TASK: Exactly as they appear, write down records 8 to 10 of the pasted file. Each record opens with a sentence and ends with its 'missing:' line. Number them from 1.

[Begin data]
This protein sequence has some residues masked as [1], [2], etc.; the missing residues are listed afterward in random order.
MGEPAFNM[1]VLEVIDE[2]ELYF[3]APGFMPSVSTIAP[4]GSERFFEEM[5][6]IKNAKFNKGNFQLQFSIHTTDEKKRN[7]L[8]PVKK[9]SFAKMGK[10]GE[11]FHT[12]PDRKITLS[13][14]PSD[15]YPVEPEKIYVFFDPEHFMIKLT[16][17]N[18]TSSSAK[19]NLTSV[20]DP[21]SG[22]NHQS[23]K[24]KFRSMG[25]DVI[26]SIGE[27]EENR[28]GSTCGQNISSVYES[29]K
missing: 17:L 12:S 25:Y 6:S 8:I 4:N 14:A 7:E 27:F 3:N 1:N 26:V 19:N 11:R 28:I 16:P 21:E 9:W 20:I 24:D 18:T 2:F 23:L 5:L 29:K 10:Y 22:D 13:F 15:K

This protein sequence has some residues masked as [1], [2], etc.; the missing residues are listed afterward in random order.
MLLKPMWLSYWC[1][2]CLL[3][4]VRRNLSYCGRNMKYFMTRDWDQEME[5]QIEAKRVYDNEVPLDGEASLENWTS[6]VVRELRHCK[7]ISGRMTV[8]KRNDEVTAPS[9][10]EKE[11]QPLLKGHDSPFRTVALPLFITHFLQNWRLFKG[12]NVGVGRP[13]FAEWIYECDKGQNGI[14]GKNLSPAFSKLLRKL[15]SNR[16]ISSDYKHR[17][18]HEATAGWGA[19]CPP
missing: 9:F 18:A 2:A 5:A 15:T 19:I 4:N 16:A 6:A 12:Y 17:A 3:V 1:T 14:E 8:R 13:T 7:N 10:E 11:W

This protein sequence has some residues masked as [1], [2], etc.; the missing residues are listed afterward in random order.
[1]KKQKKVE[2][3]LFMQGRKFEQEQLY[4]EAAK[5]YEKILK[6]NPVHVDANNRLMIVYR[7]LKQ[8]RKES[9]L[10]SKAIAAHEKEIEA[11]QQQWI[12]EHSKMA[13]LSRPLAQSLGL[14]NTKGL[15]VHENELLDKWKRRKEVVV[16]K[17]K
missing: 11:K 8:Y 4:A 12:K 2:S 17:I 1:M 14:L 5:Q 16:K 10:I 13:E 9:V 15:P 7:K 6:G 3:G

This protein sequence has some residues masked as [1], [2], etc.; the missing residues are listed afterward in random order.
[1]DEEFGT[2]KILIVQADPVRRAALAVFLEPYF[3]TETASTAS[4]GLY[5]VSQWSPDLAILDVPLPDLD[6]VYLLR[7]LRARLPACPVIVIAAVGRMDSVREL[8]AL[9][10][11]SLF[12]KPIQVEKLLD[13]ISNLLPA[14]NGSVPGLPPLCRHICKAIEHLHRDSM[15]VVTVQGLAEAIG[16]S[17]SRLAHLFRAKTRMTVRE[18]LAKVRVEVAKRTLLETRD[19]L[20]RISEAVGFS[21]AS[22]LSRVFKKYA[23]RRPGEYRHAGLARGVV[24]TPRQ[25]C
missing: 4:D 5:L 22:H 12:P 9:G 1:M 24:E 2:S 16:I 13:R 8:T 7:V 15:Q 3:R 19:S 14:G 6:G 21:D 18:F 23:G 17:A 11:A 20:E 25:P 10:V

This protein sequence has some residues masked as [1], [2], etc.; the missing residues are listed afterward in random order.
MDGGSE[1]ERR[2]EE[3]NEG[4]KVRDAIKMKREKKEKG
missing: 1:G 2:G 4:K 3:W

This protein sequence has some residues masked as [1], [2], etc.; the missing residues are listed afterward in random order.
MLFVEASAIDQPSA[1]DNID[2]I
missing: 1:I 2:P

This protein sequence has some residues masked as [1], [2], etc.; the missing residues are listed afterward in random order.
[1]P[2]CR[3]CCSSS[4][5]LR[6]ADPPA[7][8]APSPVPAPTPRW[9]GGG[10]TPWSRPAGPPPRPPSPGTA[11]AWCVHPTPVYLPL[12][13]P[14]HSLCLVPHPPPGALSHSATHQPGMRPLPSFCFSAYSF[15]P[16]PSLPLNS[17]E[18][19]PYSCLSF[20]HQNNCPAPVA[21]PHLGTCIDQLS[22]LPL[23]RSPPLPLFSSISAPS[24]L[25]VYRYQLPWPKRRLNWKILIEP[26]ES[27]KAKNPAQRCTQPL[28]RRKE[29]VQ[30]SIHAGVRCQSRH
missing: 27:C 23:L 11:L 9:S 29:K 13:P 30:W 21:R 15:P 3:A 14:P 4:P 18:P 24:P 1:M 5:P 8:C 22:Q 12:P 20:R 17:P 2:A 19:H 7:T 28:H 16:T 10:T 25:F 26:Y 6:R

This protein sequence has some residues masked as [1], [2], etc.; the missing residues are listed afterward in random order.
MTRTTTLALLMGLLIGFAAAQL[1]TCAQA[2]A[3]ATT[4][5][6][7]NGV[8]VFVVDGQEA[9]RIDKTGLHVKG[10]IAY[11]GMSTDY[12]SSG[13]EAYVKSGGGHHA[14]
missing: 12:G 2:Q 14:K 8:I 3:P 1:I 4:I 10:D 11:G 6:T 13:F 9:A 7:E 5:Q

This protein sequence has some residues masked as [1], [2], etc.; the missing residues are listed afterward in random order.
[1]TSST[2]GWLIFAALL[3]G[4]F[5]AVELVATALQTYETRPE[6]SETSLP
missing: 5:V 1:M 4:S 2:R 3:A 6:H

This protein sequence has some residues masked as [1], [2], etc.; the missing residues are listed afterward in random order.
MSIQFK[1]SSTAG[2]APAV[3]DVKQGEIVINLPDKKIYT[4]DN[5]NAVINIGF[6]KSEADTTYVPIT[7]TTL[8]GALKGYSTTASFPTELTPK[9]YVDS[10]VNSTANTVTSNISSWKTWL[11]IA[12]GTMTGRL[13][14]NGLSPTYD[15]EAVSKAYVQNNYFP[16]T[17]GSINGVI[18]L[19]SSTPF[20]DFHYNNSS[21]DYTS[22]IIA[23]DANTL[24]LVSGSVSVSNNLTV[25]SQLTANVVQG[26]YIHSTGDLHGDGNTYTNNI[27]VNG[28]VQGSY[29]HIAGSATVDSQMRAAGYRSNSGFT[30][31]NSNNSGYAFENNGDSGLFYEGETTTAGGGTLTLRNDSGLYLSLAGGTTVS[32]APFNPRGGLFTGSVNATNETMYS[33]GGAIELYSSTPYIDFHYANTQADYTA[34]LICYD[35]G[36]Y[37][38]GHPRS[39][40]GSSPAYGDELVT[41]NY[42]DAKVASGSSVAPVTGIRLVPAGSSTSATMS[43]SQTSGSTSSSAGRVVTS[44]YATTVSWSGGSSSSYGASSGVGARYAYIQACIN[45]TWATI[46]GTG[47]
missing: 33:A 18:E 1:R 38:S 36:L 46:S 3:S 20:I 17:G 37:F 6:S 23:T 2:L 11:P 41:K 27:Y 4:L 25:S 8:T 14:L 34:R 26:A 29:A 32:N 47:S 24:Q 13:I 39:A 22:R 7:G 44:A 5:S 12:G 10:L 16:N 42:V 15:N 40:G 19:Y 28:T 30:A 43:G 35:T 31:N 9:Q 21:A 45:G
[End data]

This protein sequence has some residues masked as [1], [2], etc.; the missing residues are listed afterward in random order.
MTRTTTLALLMGLLIGFAAAQL[1]TCAQA[2]A[3]ATT[4][5][6][7]NGV[8]VFVVDGQEA[9]RIDKTGLHVKG[10]IAY[11]GMSTDY[12]SSG[13]EAYVKSGGGHHA[14]
missing: 12:G 2:Q 14:K 8:I 3:P 1:I 4:I 10:D 11:G 6:T 13:F 9:A 7:E 5:Q

This protein sequence has some residues masked as [1], [2], etc.; the missing residues are listed afterward in random order.
[1]TSST[2]GWLIFAALL[3]G[4]F[5]AVELVATALQTYETRPE[6]SETSLP
missing: 5:V 1:M 4:S 2:R 3:A 6:H

This protein sequence has some residues masked as [1], [2], etc.; the missing residues are listed afterward in random order.
MSIQFK[1]SSTAG[2]APAV[3]DVKQGEIVINLPDKKIYT[4]DN[5]NAVINIGF[6]KSEADTTYVPIT[7]TTL[8]GALKGYSTTASFPTELTPK[9]YVDS[10]VNSTANTVTSNISSWKTWL[11]IA[12]GTMTGRL[13][14]NGLSPTYD[15]EAVSKAYVQNNYFP[16]T[17]GSINGVI[18]L[19]SSTPF[20]DFHYNNSS[21]DYTS[22]IIA[23]DANTL[24]LVSGSVSVSNNLTV[25]SQLTANVVQG[26]YIHSTGDLHGDGNTYTNNI[27]VNG[28]VQGSY[29]HIAGSATVDSQMRAAGYRSNSGFT[30][31]NSNNSGYAFENNGDSGLFYEGETTTAGGGTLTLRNDSGLYLSLAGGTTVS[32]APFNPRGGLFTGSVNATNETMYS[33]GGAIELYSSTPYIDFHYANTQADYTA[34]LICYD[35]G[36]Y[37][38]GHPRS[39][40]GSSPAYGDELVT[41]NY[42]DAKVASGSSVAPVTGIRLVPAGSSTSATMS[43]SQTSGSTSSSAGRVVTS[44]YATTVSWSGGSSSSYGASSGVGARYAYIQACIN[45]TWATI[46]GTG[47]
missing: 33:A 18:E 1:R 38:S 36:L 46:S 3:S 20:I 17:G 37:F 6:S 23:T 2:L 11:P 41:K 27:Y 4:L 25:S 8:T 14:L 34:R 26:A 29:A 32:N 47:S 24:Q 13:I 39:A 22:R 7:G 44:A 5:S 12:G 10:L 16:N 42:V 15:N 40:G 19:Y 28:T 30:A 43:G 35:T 31:N 9:Q 21:A 45:G